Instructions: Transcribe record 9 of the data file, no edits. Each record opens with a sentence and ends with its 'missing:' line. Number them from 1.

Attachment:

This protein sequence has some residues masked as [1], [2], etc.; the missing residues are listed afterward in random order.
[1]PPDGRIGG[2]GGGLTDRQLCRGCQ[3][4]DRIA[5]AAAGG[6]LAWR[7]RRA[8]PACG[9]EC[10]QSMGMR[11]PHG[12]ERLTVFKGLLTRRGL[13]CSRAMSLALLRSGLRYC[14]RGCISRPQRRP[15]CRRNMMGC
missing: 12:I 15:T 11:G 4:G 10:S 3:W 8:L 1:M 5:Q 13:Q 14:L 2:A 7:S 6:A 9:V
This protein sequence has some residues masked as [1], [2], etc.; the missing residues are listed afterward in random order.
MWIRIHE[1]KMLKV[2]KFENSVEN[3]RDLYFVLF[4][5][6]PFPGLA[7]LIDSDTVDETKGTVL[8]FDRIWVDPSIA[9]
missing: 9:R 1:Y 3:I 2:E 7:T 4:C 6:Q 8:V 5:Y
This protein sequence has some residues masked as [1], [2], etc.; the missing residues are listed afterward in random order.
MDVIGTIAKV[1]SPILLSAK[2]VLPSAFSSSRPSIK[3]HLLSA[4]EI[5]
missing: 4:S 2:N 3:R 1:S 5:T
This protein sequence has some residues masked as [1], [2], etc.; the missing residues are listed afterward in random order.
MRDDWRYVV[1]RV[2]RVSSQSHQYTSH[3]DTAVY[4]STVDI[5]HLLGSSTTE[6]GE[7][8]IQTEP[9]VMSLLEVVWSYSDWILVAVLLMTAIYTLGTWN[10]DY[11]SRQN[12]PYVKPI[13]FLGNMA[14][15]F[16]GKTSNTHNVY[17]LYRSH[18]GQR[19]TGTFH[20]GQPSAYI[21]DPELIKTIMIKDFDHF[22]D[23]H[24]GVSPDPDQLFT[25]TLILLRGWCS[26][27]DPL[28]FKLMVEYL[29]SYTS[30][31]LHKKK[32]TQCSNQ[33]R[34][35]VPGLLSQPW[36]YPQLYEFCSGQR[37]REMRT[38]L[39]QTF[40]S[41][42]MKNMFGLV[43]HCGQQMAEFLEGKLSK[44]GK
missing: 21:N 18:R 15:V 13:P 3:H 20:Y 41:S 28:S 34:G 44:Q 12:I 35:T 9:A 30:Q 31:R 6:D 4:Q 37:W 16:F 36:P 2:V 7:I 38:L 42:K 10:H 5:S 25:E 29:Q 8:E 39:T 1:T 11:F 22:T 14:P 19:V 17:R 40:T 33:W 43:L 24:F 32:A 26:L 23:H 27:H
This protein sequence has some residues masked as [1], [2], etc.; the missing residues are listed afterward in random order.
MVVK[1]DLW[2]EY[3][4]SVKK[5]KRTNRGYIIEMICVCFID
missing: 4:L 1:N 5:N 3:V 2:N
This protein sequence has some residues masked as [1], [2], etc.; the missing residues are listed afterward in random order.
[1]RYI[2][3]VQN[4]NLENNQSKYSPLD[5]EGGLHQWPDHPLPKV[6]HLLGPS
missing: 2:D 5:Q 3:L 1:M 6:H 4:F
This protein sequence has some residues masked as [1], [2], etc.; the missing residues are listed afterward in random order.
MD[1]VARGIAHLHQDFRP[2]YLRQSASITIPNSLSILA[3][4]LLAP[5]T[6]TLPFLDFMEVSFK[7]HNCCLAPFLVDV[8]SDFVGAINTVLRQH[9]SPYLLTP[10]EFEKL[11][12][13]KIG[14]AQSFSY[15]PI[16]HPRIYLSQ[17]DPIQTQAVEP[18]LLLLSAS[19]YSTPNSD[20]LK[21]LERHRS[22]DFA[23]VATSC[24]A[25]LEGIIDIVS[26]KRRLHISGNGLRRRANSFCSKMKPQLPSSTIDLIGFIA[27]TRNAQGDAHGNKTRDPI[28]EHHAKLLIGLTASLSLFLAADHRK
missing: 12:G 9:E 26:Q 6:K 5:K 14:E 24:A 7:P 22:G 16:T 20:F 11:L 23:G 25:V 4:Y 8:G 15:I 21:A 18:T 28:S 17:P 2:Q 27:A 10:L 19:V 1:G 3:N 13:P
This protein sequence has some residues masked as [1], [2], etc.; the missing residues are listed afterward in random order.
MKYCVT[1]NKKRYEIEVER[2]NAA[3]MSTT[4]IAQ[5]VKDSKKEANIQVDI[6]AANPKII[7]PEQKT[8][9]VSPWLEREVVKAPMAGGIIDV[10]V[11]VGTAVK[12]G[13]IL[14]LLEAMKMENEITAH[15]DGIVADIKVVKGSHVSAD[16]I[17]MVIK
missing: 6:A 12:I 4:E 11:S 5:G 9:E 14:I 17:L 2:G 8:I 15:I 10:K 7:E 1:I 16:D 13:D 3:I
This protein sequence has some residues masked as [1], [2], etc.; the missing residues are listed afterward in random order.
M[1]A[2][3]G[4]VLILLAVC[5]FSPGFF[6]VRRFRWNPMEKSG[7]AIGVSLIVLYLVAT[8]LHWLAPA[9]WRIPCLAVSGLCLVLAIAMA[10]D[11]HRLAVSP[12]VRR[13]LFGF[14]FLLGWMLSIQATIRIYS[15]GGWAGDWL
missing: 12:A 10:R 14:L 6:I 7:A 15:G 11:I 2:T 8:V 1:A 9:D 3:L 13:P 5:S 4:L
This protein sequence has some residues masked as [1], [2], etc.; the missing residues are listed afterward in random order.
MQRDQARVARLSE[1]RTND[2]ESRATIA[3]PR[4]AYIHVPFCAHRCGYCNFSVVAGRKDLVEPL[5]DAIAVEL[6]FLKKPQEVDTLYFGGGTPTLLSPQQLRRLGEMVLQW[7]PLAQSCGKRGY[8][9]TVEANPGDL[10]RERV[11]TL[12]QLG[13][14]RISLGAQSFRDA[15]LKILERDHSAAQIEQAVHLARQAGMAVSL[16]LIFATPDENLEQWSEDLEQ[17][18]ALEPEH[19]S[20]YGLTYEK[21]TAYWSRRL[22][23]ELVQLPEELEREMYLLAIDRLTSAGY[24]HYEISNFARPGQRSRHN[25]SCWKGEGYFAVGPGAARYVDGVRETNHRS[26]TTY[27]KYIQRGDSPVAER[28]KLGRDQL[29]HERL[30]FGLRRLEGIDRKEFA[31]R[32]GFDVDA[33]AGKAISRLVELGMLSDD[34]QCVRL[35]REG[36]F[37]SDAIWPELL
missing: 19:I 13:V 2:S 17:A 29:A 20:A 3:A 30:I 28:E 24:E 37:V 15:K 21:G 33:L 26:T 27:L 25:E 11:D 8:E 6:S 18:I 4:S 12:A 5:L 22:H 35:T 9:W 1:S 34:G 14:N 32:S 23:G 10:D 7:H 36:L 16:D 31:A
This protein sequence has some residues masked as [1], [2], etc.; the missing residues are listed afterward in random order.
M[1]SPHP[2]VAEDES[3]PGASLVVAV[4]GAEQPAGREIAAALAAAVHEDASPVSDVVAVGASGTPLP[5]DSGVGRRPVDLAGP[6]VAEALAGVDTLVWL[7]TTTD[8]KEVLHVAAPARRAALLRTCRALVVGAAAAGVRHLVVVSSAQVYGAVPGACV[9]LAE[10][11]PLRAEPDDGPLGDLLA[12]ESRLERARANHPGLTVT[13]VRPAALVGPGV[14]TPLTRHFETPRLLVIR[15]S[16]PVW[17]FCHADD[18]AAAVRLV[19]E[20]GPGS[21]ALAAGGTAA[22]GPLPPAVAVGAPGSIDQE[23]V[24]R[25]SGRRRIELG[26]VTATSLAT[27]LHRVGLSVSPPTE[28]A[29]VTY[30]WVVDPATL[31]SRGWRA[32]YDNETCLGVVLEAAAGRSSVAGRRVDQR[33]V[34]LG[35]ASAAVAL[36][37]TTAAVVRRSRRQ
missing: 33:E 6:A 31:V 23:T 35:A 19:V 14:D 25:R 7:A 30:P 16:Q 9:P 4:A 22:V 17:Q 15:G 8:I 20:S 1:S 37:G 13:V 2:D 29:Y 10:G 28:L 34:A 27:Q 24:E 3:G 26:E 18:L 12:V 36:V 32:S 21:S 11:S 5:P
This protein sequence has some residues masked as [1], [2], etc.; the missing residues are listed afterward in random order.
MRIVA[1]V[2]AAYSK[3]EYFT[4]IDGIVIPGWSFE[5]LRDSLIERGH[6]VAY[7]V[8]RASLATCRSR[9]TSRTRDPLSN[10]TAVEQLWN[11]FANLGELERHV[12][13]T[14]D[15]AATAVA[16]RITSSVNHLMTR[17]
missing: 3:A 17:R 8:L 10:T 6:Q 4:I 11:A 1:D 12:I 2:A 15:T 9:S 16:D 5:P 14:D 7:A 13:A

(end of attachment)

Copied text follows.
This protein sequence has some residues masked as [1], [2], etc.; the missing residues are listed afterward in random order.
M[1]A[2][3]G[4]VLILLAVC[5]FSPGFF[6]VRRFRWNPMEKSG[7]AIGVSLIVLYLVAT[8]LHWLAPA[9]WRIPCLAVSGLCLVLAIAMA[10]D[11]HRLAVSP[12]VRR[13]LFGF[14]FLLGWMLSIQATIRIYS[15]GGWAGDWL
missing: 12:A 10:R 14:L 6:I 7:A 15:G 11:I 2:T 8:V 1:A 9:D 3:L 13:P 5:S 4:L